A dining table from the Dutch village of Brooklyn, c. 1664, in The Brooklyn Museum
Village of Brooklyn and environs, 1766
The Battle of Long Island was fought across Kings County.
Winter Scene in Brooklyn, c. 1819–20, by Francis Guy (Brooklyn Museum)
Brooklyn Bridge in 1883, by Currier and Ives
Currier and Ives print of Brooklyn, 1886
Brooklyn in 1897
Location of Brooklyn (red) within New York City (remainder yellow)
Landmark 19th-century rowhouses on tree-lined Kent Street in Greenpoint Historic District
Park Slope
150–159 Willow Street, three original red-brick early 19th-century Federal Style houses in Brooklyn Heights
Imatra Society, consisting of Finnish immigrants, celebrating its summer festival in Fort Hamilton, Brooklyn in 1894.
The Brooklyn Museum on Eastern Parkway
Brooklyn Botanic Garden
The Soldiers' and Sailors' Arch at Grand Army Plaza
The USS North Carolina, launched at Brooklyn Navy Yard, June 1940
Newer buildings near East River State Park
Kwanzan Cherries in bloom at Brooklyn Botanic Garden.
Astroland in Coney Island.
Barclays Center in Pacific Park within Prospect Heights, home of the Nets and Liberty.
Brooklyn Borough Hall
Brooklyn Tech as seen from Ashland Place in Fort Greene
The Brooklyn College library, part of the original campus laid out by Randolph Evans, now known as "East Quad"
Brooklyn Law School's 1994 new classical "Fell Hall" tower, by architect Robert A. M. Stern
NYU Tandon Wunsch Building
St. Francis College Administration Building
The Central Library at Grand Army Plaza.
Coney Island – Stillwell Avenue subway station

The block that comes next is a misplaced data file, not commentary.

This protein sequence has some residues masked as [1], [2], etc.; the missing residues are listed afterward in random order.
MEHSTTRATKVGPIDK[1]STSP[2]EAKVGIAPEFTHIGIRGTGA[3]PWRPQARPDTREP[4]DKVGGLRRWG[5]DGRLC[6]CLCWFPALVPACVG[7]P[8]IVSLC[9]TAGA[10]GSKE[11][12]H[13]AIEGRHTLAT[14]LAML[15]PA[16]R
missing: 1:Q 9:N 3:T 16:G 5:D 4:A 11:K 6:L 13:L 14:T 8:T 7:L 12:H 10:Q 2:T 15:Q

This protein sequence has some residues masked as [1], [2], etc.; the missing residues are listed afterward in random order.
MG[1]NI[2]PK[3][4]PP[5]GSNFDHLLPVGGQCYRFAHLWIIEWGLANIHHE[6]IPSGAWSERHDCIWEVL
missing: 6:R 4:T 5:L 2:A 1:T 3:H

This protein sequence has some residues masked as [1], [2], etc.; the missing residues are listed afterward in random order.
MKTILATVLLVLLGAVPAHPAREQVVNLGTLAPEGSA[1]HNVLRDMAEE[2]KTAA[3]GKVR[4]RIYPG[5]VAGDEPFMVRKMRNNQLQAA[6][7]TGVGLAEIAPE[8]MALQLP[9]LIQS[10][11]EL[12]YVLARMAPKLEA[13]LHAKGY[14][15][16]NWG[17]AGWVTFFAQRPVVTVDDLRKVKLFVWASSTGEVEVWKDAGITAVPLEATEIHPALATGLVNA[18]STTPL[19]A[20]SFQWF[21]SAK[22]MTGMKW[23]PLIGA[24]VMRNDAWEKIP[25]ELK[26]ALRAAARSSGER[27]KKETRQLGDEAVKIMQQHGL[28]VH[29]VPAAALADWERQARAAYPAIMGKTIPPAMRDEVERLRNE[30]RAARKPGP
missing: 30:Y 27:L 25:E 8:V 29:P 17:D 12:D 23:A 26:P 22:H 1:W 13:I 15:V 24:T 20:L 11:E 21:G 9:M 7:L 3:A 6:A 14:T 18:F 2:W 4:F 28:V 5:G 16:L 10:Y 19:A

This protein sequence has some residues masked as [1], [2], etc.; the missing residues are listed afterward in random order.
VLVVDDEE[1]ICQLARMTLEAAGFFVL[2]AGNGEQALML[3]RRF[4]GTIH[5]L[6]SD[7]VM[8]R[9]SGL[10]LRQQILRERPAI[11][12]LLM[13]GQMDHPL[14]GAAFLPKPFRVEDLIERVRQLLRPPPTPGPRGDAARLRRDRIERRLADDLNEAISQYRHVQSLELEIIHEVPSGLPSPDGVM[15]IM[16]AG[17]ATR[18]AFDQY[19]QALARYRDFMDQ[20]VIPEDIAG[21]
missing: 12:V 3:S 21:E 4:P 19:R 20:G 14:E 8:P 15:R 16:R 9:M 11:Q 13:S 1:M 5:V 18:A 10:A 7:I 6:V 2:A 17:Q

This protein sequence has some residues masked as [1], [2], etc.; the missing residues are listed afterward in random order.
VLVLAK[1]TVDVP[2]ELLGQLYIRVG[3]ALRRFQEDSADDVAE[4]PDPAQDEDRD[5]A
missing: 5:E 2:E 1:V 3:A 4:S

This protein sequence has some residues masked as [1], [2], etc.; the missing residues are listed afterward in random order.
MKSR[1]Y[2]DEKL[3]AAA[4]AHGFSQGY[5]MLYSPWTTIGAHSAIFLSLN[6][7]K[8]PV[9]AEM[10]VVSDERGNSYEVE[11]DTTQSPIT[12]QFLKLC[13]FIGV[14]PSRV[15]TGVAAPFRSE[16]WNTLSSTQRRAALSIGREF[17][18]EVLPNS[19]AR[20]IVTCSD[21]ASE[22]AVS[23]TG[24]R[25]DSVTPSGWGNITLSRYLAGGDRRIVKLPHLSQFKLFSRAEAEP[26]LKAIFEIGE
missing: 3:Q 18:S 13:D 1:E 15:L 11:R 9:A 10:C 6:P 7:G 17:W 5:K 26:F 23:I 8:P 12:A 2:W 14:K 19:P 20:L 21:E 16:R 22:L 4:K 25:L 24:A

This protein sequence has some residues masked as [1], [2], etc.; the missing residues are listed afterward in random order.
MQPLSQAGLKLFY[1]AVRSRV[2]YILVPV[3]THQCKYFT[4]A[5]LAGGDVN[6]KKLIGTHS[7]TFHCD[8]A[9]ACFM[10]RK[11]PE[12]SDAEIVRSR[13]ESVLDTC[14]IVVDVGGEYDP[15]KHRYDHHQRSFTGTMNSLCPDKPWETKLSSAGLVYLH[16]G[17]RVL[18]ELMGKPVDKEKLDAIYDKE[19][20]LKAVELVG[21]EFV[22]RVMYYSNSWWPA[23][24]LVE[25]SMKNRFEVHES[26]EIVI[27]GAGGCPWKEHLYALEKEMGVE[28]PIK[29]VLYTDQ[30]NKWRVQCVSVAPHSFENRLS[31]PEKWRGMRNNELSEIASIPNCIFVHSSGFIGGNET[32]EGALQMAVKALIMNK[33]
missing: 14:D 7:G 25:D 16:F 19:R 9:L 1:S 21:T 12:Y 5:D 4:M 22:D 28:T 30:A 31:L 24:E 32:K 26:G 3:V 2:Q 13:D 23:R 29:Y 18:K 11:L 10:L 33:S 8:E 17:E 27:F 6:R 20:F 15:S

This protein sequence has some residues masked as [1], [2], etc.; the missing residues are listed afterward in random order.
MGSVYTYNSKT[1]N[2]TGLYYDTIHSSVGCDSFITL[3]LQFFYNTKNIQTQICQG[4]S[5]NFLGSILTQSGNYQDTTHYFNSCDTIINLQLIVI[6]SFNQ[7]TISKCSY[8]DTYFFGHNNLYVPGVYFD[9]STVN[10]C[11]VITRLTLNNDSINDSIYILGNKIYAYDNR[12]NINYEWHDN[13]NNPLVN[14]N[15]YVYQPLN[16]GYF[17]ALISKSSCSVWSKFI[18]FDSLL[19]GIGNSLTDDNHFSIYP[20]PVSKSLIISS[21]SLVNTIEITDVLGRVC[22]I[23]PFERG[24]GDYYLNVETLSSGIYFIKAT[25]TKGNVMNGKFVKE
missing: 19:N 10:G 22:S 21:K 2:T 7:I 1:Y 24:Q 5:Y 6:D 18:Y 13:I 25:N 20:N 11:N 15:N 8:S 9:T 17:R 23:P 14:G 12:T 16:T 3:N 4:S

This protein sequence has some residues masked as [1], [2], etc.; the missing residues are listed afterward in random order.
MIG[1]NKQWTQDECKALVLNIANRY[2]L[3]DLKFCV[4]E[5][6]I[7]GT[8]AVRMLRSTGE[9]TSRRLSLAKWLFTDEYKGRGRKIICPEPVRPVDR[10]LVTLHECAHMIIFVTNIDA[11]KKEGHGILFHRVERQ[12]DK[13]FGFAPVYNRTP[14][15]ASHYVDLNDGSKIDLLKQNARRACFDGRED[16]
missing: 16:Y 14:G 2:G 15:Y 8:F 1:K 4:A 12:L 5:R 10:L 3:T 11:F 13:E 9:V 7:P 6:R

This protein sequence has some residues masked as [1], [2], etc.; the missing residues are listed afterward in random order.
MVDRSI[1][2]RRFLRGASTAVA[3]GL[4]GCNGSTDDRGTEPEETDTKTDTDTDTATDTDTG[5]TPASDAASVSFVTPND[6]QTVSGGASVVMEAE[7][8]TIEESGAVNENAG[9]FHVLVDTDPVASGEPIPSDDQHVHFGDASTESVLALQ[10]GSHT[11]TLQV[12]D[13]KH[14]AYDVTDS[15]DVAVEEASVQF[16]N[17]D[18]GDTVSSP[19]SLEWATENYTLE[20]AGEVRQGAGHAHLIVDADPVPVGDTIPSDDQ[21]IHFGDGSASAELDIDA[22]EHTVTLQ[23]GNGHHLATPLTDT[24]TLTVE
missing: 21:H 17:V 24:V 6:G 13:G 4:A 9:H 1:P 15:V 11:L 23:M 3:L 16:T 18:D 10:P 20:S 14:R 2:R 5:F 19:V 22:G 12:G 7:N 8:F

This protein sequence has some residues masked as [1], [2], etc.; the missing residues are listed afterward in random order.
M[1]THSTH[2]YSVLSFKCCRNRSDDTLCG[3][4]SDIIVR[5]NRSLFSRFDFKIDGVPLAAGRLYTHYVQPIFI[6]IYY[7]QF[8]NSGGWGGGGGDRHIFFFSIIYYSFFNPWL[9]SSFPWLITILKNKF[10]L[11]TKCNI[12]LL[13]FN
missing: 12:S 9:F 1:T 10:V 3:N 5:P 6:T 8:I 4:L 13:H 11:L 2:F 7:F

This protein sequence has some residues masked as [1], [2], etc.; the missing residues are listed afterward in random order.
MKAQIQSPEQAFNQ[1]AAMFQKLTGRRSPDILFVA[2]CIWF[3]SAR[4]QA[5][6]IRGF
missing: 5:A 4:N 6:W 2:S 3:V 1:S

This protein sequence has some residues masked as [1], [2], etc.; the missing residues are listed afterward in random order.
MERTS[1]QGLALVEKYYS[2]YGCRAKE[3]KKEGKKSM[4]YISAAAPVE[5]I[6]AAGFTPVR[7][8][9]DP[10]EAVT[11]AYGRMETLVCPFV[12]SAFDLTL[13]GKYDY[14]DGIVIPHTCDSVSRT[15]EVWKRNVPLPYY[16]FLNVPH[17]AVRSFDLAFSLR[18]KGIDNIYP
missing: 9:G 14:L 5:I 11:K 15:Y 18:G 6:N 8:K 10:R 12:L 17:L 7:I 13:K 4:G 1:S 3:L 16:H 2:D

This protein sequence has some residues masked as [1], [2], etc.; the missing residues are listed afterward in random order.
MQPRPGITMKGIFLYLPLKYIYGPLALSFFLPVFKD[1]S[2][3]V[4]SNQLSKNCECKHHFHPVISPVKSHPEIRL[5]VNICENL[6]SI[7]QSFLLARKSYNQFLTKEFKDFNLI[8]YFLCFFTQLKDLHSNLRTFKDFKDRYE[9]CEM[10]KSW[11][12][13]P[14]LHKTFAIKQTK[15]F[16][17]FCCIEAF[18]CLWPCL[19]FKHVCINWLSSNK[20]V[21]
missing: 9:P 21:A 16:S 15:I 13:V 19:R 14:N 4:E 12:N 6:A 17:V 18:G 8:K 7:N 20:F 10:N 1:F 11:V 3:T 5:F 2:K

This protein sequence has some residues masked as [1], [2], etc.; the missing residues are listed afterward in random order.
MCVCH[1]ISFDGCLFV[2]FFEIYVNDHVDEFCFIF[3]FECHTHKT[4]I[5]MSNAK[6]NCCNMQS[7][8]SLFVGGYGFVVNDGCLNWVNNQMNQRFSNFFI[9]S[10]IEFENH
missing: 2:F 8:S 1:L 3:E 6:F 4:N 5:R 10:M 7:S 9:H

Atlantic Terminal is a major hub in Brooklyn
The Marine Parkway Bridge
Williamsburg Bridge, as seen from Wallabout Bay with Greenpoint and Long Island City in background

Borough of New York City, coextensive with Kings County, in the U.S. state of New York.

- Brooklyn

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Long Island

Largely urbanized and densely populated island in the southeastern geographical area of the U.S. state of New York, part of the New York metropolitan area.

Long Island Native American settlements
Painting of three Lenape Indians, circa 1860s
The Old House, built in 1699 in Cutchogue, January 2008
The Brooklyn Bridge, the first of multiple crossings constructed across the East River, connects Long Island with Manhattan Island (background).
Oheka Castle, a Gold Coast estate in West Hills, is the second-largest private residence in the country
Montauk Point at Long Island's rural eastern tip, January 2013
The four counties of Long Island include two independent counties (Nassau and Suffolk) and two New York City boroughs (Brooklyn and Queens)
Satellite imagery showing the New York metropolitan area at night. Long Island is highly developed and densely populated, extending approximately 120 mi eastward from the central core of Manhattan
The intersection of Long Island, Manhattan, and the continental mainland taken from space by the Space Shuttle Columbia, 1993
The bluffs of Long Island's North Shore, November 2012
Cumulus congestus clouds over Long Island on a summer afternoon, July 2013
Clear skies in autumn over the Great Peconic Bay, with the Atlantic Ocean as its primary inflow, separating the North Fork and South Fork at the East End of Long Island, November 2007